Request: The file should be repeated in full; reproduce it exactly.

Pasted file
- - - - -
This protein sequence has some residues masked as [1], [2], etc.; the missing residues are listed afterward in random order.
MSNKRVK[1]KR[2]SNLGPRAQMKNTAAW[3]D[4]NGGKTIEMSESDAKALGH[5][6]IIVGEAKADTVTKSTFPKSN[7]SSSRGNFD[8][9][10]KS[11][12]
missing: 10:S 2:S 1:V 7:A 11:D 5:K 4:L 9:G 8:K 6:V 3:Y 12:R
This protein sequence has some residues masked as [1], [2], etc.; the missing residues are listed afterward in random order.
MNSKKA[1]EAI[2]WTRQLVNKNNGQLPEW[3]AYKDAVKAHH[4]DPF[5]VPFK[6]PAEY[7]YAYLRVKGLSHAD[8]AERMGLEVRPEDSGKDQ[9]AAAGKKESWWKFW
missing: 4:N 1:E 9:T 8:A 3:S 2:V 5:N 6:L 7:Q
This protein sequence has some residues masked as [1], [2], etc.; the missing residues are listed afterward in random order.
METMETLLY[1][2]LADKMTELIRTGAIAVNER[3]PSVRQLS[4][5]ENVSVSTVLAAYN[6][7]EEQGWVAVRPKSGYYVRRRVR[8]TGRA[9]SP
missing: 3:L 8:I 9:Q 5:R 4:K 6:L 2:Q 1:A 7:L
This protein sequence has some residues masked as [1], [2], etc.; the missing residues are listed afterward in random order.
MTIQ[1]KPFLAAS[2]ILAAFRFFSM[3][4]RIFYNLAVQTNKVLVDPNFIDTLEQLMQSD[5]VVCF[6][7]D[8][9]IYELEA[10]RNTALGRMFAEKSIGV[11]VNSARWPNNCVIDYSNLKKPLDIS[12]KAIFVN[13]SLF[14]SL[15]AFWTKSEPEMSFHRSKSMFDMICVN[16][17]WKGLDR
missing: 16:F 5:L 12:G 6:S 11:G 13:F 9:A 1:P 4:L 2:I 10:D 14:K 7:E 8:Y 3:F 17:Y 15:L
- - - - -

This protein sequence has some residues masked as [1], [2], etc.; the missing residues are listed afterward in random order.
MSNKRVK[1]KR[2]SNLGPRAQMKNTAAW[3]D[4]NGGKTIEMSESDAKALGH[5][6]IIVGEAKADTVTKSTFPKSN[7]SSSRGNFD[8][9][10]KS[11][12]
missing: 10:S 2:S 1:V 7:A 11:D 5:K 4:L 9:G 8:K 6:V 3:Y 12:R
This protein sequence has some residues masked as [1], [2], etc.; the missing residues are listed afterward in random order.
MNSKKA[1]EAI[2]WTRQLVNKNNGQLPEW[3]AYKDAVKAHH[4]DPF[5]VPFK[6]PAEY[7]YAYLRVKGLSHAD[8]AERMGLEVRPEDSGKDQ[9]AAAGKKESWWKFW
missing: 4:N 1:E 9:T 8:A 3:S 2:V 5:N 6:L 7:Q
This protein sequence has some residues masked as [1], [2], etc.; the missing residues are listed afterward in random order.
METMETLLY[1][2]LADKMTELIRTGAIAVNER[3]PSVRQLS[4][5]ENVSVSTVLAAYN[6][7]EEQGWVAVRPKSGYYVRRRVR[8]TGRA[9]SP
missing: 3:L 8:I 9:Q 5:R 4:K 6:L 2:Q 1:A 7:L
This protein sequence has some residues masked as [1], [2], etc.; the missing residues are listed afterward in random order.
MTIQ[1]KPFLAAS[2]ILAAFRFFSM[3][4]RIFYNLAVQTNKVLVDPNFIDTLEQLMQSD[5]VVCF[6][7]D[8][9]IYELEA[10]RNTALGRMFAEKSIGV[11]VNSARWPNNCVIDYSNLKKPLDIS[12]KAIFVN[13]SLF[14]SL[15]AFWTKSEPEMSFHRSKSMFDMICVN[16][17]WKGLDR
missing: 16:F 5:L 12:G 6:S 11:G 13:F 9:A 1:P 4:L 2:I 10:D 14:K 7:E 8:Y 3:F 17:Y 15:L